Pieter van der Westhuizen (1931-2008)
It is with great sadness that we announce the death of one of South Africa’s best loved artists, Pieter van der Westhuizen, who died at the age of 77 on 30th December. Pieter’s pages on SouthAfricanArtists.com have always been among the most popular and he had made over 100 of his paintings available for viewing and purchase on the site.
Born in Pretoria in 1931, Pieter studied art at UNISA under Zakkie Eloff and Robert Hodgins and went on to study at the Royal Academy of Arts in Belgium. He also spent some time in the early 1980s in Japan studying woodblock printing.
A versatile artist, he turned his hand to still life and abstract works as well as landscapes and portraiture. Comfortable in a range of media his primary works are oils, watercolors and pastels but he was also adept in ink, pencil and charcoal.
His work has been featured in exhibitions all over the world and Pieter was particularly well known in the USA, UK, Europe and Japan as well as in his native South Africa. These works have long been collectable and have featured in many private and state collections. Throughout his career he also found time to write and to develop his academic work.
Growing up in the years building up to World War II he has said of the period – "the world I found myself in was not a comfortable one. At around the age of four I decided that this life was not for me. I began creating another world for myself – in pictures."
As an insight into the character behind the work, he often painted chickens – birds that cannot fly. "This represents more than just one thing. Childhood saw me drawn in two directions. The one side of my family was Afrikaans and the other side was English. The Afrikaners were poorer and always had two things in their backyard: a peach tree and chickens. The English had the bacon and eggs". For Pieter, his "Afrikaans" chickens became a symbol of his own frustrations. "A bird with all the necessary equipment to fly but damned if it will happen".
Indeed he was surrounded by animals at home with his dog named Skattebol (Sweetheart), cat Spinnekoppie (little spider) and the geese, ducks and birds on his large property. He had daily visits from the corner café’s tame crow, the neighbour’s sheep and two piglets.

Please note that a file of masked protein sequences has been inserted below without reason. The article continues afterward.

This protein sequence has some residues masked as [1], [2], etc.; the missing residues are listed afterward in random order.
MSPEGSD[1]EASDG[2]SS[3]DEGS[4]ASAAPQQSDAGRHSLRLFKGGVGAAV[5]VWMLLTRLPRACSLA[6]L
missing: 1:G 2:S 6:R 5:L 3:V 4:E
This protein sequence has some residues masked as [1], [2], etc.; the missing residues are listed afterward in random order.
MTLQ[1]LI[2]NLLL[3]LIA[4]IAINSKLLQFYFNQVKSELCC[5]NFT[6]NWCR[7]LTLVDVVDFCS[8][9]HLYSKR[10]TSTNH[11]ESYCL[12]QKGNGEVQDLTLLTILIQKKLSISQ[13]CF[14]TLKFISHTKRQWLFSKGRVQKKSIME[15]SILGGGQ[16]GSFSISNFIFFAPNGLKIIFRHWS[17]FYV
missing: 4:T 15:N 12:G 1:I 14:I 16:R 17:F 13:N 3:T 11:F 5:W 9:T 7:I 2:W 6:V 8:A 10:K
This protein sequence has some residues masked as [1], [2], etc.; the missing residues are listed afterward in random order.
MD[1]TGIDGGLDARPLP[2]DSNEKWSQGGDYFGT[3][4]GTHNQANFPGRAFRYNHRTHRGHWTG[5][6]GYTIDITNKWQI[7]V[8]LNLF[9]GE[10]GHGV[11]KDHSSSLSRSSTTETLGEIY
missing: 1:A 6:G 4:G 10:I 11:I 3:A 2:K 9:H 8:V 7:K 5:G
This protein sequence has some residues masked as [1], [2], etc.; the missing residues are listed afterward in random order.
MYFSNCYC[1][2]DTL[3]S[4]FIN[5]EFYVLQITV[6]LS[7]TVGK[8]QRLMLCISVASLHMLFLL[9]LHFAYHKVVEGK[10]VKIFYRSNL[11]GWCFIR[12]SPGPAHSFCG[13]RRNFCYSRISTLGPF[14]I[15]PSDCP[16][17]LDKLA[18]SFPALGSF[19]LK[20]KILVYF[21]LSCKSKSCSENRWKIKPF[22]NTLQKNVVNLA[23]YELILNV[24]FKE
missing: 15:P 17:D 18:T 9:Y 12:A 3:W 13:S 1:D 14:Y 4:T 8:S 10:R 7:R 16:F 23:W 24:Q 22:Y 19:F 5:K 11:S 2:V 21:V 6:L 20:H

"There is a lemon tree in my garden and Zebeth has planted rosemary at the four corners of the plot. There are birds and cats and chickens and geese and ducks and pigs and guinea fowl that fly around and scratch in the garden. When I die, I will wake up with a start".
He never tired of his work and was producing some of his best work right up until his recent illness. He continued to exercise his skills with great diversity and imagination and his creativity was always to the fore.
"Painting is not an intellectual exercise for me. I do not agonize over it. If I enter a room, I notice the table, chairs and the rest of the furniture, but then I concentrate on the noises and the smell. If there were a woman wearing a perfume with a distinct fragrance, I would definitely remember that. Other people might remember it only subconsciously."
Pieter leaves behind him his wife Zebeth, son Dedrik and daughter Ma’ayan (Hebrew for fresh water fountain) and our thoughts are with them at this time.
" What I am looking for is an immobile movement, something which would be the equivalent of what is called the eloquence of silence, or what St. John of the Cross, I think it was, described with the term "mute music". "
- Joan Miró
We have talented new artists coming on the site all the time and in recent weeks we have welcomed the following who have already listed a number of excellent works:
- Marie Louise De Villiers Hamman
- Galiema Dalvie
- Janette Blom Coppin
- Louis Pretorius
- Eaden Young
- Candice Wilson
- Ken Smith
- Albert Reyneke
- Elizabeth Pearson
- Elandre Potgieter
- Carol Hadfield
- Megan Theunissen
- Elise Wessels
- Marguerite De Villiers
- Richard Mudariki
- Hester James
" On the floor I am more at ease. I feel nearer, more a part of the painting, since this way I can walk around it, work from the four sides and literally be in the painting. "
- Jackson Pollock